Fired up

Flaming Grill Cafe

2319 El Camino Ave.
Sacramento, CA 95821

(916) 359-0840

The question of how to find a good casual lunch spot can be a vexed one. There are a million sandwich joints in the naked city; how do you pick out a worthy one without having to chow your way through pounds of substandard burgers? One way is to follow what one might think of as the cop principle: If a place is filled with local city workers of one kind or another, and if their bellies hang over their belts, you will probably get some kind of honest fare. (There’s a whole book about Chicago eats based on this principle, as applied to sanitation workers—that is, garbagemen.)

I don’t know if the men (my companion and I were the only women in the place, which may have been a statistical anomaly) eating lunch at the Flaming Grill Cafe were municipal workers, but they nearly all looked like guys who liked a good sandwich or three. And the Flaming Grill knows how to deliver a big, oozing, cheesy, overstuffed lunch between slices of bread or a bun. It’s not a fancy place—far from it—but the food is fresh and honest, and they make a lunch they can be proud of.

The menu skews toward burgers and burgers and some more burgers, including buffalo, ostrich and a series of more or less hefty combinations: 1/3-pound burgers with housemade barbecue sauce and onion strings, a 1/2-pound sirloin burger with grilled onions and mushrooms, even a meat-meets-meat 1/2-pound sirloin burger with pastrami and cheese. The melt sandwiches are not exactly an option for the less calorically inclined; for instance, the Jumbo Melt is a triple-decker grilled doorstopper on sourdough with turkey, ham, cheese, tomato and fried onion strings. For daintier appetites, a lineup of salads includes a salmon salad with cilantro-lime vinaigrette, grilled chicken salad or a yummy-sounding ahi salad (they were out of ahi as well as the tuna melt on my visit—alas, because I also hear good things about the seared-ahi sandwich). There’s also a small lineup of breakfast offerings.

Beverages include espresso drinks and milkshakes, and some genius thought to put those two categories together in an espresso milkshake. It’s huge, thick, rich and not too strong with the coffee, but does offer a little postprandial pick-me-up. They also have a very nice root-beer float and some strong-brewed iced tea—refreshingly plain, with no froufrou mango or whatever kind of flavoring. Service was accommodating and warm, though food was a tiny bit slow to emerge from the kitchen—but that was highly forgivable, given that it was being made to order.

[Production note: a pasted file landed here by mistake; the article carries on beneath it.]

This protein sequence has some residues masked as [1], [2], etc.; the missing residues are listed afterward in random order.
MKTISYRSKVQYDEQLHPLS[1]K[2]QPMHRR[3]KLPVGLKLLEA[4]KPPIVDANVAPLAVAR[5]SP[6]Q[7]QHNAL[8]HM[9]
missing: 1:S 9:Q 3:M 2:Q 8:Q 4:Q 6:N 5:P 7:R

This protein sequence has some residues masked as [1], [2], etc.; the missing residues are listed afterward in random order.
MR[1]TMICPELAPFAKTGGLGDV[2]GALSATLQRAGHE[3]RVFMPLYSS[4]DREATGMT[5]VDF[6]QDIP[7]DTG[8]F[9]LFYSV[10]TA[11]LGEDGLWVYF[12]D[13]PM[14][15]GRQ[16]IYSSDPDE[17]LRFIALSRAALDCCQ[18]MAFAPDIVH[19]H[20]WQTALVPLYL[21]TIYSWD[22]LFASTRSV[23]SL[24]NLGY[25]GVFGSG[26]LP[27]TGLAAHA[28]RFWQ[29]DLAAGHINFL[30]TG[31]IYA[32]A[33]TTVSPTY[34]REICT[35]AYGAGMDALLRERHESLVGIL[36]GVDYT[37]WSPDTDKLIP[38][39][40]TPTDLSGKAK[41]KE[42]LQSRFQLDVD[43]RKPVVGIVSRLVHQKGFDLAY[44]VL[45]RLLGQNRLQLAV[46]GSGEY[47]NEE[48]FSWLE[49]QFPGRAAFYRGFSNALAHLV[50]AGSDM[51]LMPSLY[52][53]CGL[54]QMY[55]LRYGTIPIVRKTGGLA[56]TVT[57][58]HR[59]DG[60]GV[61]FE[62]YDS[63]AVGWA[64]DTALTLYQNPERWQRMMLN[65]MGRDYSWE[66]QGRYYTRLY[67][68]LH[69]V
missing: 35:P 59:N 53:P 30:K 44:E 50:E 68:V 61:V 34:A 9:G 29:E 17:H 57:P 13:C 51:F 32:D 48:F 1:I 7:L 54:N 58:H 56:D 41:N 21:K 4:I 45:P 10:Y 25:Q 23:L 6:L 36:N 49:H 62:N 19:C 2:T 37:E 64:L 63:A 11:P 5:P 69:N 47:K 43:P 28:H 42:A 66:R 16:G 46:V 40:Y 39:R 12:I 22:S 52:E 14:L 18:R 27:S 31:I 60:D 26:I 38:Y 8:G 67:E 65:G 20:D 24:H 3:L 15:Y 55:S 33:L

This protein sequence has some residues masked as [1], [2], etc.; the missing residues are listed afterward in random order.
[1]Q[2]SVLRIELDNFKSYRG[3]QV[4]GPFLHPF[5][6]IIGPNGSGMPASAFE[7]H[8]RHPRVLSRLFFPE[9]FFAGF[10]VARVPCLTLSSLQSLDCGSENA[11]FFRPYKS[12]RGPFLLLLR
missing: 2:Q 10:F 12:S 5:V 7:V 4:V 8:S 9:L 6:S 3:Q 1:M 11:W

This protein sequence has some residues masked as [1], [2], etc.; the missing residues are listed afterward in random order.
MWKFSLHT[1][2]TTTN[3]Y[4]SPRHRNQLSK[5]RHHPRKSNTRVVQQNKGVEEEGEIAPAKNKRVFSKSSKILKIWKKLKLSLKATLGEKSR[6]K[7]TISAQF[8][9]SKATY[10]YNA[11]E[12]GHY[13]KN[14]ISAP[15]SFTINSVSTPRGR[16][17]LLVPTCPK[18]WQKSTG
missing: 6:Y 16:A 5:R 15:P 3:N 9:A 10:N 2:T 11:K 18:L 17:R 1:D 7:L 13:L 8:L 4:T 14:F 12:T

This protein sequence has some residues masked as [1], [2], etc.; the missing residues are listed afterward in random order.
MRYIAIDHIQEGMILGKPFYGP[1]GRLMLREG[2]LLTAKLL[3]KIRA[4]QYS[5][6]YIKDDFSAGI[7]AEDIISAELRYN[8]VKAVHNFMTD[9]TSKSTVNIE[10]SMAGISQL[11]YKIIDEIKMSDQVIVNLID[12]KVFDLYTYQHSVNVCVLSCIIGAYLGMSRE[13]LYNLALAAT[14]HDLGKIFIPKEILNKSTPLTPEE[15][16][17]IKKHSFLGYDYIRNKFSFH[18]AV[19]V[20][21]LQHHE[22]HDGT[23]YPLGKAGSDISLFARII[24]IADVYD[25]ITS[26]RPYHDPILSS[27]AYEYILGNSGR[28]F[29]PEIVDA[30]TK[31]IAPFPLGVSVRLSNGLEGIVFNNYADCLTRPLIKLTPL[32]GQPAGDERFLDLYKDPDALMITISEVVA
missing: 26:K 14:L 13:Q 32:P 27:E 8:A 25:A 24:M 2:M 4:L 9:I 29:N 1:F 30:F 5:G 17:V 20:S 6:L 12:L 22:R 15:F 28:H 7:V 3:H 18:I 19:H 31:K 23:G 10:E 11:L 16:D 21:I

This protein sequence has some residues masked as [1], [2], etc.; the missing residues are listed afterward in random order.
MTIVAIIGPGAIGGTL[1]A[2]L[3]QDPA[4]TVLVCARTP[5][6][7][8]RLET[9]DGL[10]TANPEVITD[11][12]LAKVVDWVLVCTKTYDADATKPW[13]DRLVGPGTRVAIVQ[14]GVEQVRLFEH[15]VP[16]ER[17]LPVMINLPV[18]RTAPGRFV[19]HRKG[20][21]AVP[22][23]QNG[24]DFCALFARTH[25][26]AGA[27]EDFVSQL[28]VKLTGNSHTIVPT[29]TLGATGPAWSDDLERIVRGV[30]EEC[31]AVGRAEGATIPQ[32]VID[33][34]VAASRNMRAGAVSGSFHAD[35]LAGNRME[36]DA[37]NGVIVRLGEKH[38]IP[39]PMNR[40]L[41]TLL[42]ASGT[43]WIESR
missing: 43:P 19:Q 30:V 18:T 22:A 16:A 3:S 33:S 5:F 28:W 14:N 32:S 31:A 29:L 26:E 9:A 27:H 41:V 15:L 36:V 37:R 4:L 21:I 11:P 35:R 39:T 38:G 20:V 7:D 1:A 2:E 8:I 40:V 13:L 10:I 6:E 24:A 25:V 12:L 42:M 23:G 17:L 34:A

The sirloin burger we tried, with a large dose of jalapeños and jack cheese, was thick and shaped in an oval and cooked just to medium-rare, as ordered. So thick with toppings it was hard to pick up (and even harder to get a bite of until partially disassembled), this was a messy but savory treat. The sandwiches come with a choice of fries, fruit or potato salad—but for 50 cents extra, you can sub grilled corn on the cob or onion strings. Both of the latter are winners, the onion strings very light and crispy, with a habit-forming saltiness. The corn was a little chewy and starchy—not surprisingly, since it’s not really in season—but was grilled to a T, with nutty, blistered, blackened kernels dotted around the ear, and a good dose of salt as well.

I got the corn alongside a turkey-melt sandwich, with crunchy, golden grilled sourdough, lots of melty Swiss cheese, some bacon and—my only complaint about the sandwich—turkey that was fairly standard-issue thin-cut lunch meat. That aside, it was a satisfyingly meaty sandwich—though I still want to go back for a tuna melt. The salmon salad, the salmon nicely spiced and grilled to order, was fresh and tasty, with a shower of jack cheese, slices of yummy avocado and a salsalike tomato-onion topping.

I visit and write about all kinds of restaurants, which sometimes makes reviewing a challenge: There’s no real comparison between a white-tablecloth place with a sommelier and, say, a burger joint, but I have to judge them on the same scale. All I can do, I feel, is judge whether a place is filling its own mission by making the best versions of food in its chosen genre. By those standards, Flaming Grill is doing a very creditable job, offering up honest, made-to-order food that will keep you full until dinnertime—and preparing them with care. It’s no wonder they were full of an appreciative lunch crowd.